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Radio Daily Schedule

KQED Public Radio: Monday, February 12, 2018

88.5 FM San Francisco •  89.3 FM Sacramento

Schedule is subject to change. Please visit kqed.org/tv/schedules/daily for the most up-to-date info.

Monday, February 12, 2018
  • 12:00 am
    On the Media Blame it on the Alcohol This week, an entire hour devoted to what one important scholar deemed the cause of and solution to all of lifes problems. From its earliest role as a source of nourishment to its depictions in ancient literature, we examine the roots of mankinds everlasting drinking problems. Plus, how a bizarre 60 Minutes piece spread the idea that red wine has medicinal effects. Then, a look at how popular culture has incorrectly framed Alcoholics Anonymous as the best and only option for addiction recovery. And, a scientist cooks up a synthetic substitute for booze.
  • 1:00 am
    Latino USA Cry, Baby Four years ago, Latino USA producer Antonia Cereijido was only an intern and still in college when she did what a lot of people do when they're not sure what their life will look like after graduation: she cried in the bathroom. After wiping her eyes and returning to her desk, she tried to comfort herself by asking the question: do Latinos cry more that other people, on average? Thus began her strange and lachrymose journey into the world of crying. Plus, the cosmic music of Cuco, and the story of A Fantastic Woman a Chilean film nominated this year at the Oscars.
  • 2:00 am
    Marketplace Weekend The Cost of People As the price of making video games goes up, companies are tightening their belts on once of their biggest costs: People. Whether or not a songs a hit, will soon depend more heavily on where people listen to it. And its a system that can be gamed.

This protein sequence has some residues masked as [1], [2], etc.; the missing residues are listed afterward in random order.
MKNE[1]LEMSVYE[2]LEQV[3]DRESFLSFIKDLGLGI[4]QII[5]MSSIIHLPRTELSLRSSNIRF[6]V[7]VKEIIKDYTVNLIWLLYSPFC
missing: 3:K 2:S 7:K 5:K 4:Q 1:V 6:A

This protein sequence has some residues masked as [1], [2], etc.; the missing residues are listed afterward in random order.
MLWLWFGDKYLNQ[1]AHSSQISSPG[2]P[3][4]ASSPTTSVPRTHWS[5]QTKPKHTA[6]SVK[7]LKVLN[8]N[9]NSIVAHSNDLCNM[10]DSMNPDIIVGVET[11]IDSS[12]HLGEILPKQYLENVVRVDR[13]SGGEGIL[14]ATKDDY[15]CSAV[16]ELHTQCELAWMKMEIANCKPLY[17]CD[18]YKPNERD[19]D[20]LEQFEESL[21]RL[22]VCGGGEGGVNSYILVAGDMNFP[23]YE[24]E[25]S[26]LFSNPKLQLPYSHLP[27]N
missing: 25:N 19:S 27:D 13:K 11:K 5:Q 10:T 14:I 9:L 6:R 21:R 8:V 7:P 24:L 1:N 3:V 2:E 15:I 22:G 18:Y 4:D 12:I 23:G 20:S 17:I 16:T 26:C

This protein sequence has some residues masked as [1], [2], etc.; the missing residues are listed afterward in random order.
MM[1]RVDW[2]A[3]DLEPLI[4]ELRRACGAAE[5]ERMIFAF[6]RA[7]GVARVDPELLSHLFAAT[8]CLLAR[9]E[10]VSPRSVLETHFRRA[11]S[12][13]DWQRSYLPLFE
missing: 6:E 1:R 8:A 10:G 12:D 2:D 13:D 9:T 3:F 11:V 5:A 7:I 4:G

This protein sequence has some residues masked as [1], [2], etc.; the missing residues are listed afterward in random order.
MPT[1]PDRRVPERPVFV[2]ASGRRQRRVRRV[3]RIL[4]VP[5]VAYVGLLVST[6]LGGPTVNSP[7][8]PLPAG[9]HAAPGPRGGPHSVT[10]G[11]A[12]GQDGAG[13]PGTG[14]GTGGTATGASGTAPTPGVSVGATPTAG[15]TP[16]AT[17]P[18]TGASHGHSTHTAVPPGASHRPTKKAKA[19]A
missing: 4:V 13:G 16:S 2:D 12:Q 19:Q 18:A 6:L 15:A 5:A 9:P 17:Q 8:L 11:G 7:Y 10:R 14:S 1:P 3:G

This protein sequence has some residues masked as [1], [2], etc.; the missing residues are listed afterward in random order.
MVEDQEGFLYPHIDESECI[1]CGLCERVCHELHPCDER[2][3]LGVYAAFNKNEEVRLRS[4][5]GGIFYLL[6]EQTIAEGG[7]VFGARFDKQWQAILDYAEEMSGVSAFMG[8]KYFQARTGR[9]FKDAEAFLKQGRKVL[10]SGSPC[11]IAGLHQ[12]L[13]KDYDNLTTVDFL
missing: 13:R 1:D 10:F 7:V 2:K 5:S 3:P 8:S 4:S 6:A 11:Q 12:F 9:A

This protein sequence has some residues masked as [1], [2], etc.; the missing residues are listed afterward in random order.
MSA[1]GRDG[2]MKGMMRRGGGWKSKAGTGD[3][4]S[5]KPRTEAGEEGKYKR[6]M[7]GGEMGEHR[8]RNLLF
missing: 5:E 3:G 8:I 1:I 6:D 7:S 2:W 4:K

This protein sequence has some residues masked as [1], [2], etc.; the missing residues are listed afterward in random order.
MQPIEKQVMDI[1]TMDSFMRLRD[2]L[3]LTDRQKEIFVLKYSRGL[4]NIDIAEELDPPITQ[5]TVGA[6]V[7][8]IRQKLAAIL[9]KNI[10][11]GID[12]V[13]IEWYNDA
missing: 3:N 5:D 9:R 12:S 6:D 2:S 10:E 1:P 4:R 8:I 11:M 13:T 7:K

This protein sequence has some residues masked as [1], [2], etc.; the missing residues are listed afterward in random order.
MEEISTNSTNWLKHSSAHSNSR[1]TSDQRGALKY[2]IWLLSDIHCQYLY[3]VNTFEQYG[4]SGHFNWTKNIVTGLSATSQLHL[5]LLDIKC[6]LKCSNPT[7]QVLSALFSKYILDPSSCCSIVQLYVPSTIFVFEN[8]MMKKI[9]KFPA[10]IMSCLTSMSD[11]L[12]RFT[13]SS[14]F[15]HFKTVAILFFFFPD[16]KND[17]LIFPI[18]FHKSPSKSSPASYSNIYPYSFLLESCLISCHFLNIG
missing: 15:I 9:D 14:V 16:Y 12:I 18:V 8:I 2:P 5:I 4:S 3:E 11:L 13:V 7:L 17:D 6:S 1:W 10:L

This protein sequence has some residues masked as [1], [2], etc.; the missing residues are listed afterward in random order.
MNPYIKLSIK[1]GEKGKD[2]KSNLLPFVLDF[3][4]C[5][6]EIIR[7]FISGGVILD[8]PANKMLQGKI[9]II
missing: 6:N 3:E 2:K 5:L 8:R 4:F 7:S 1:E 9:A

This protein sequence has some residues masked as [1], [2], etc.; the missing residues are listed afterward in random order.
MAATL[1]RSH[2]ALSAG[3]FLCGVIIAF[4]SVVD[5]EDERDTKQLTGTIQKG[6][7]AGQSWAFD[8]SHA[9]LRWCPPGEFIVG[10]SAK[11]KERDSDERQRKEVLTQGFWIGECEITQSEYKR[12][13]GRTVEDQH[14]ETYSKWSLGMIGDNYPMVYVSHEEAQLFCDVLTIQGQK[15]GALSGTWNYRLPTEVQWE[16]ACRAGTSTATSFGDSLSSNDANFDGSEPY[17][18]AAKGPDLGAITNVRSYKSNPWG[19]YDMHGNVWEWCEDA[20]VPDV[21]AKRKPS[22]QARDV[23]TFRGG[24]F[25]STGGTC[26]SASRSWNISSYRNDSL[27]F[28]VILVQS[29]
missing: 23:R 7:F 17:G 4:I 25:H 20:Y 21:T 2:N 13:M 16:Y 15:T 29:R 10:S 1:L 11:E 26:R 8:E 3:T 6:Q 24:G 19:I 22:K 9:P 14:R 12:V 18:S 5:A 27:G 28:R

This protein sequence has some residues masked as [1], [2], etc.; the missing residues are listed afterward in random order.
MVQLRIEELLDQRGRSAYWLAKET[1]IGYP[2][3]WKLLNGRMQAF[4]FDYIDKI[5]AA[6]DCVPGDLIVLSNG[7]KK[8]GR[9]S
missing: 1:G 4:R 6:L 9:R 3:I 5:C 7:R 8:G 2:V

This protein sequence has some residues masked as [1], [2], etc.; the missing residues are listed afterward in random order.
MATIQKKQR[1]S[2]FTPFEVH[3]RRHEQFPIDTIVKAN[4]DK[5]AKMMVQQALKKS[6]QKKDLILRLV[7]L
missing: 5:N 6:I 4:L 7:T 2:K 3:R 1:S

• 3:00 am
    Morning Edition How to Reduce Screen Time As many of us know, smartphones can be hard to put down. Scientists say that the sound of a smartphone notification can raise the levels of a pleasure chemical in the brain. And some doctors are concerned that the compulsive need to check our phones may reach the level of an addiction for certain people. Morning Edition will have suggestions for how to cut down on smartphone screen time.
  • 5:00 am
  • MORNING
  • 9:00 am
    Forum Monday Politics: RNC Spokesperson Kayleigh McEnany Republican National Committee spokesperson Kayleigh McEnany wrote a piece for CNN back in 2016 explaining why she'd decided to back Donald Trump. In it, she praised him for "setting the politically correct prison walls aflame," and for his "honest advocacy for his deeply held beliefs." McEnany, a Christian conservative and Harvard Law School graduate, joins us to talk about the state of the party and why she thinks the President is doing a great job in office.
  • 10:00 am
    Forum Steve Coll on American Military Involvement in Afghanistan and Pakistan Pulitzer prize-winning author Steve Coll's new book Directorate S illustrates the political actors and motivations of America's post-9/11 military efforts in Afghanistan and Pakistan. Coll describes muddled combat strategies, diplomatic failures and military miscalculations in what has become the United States' longest running war. He joins us in the studio to discuss the global implications of the war and if a military solution is possible.
  • 11:00 am
    Here & Now The New Silk Road China is redrawing the map of global trade with a trillion-dollar infrastructure initiative called "Belt and Road." Propaganda videos say it's a new Silk Road for the 21st century. We begin a week-long look at China's "Belt and Road" and its impacts around the world.
  • AFTERNOON
  • 12:00 pm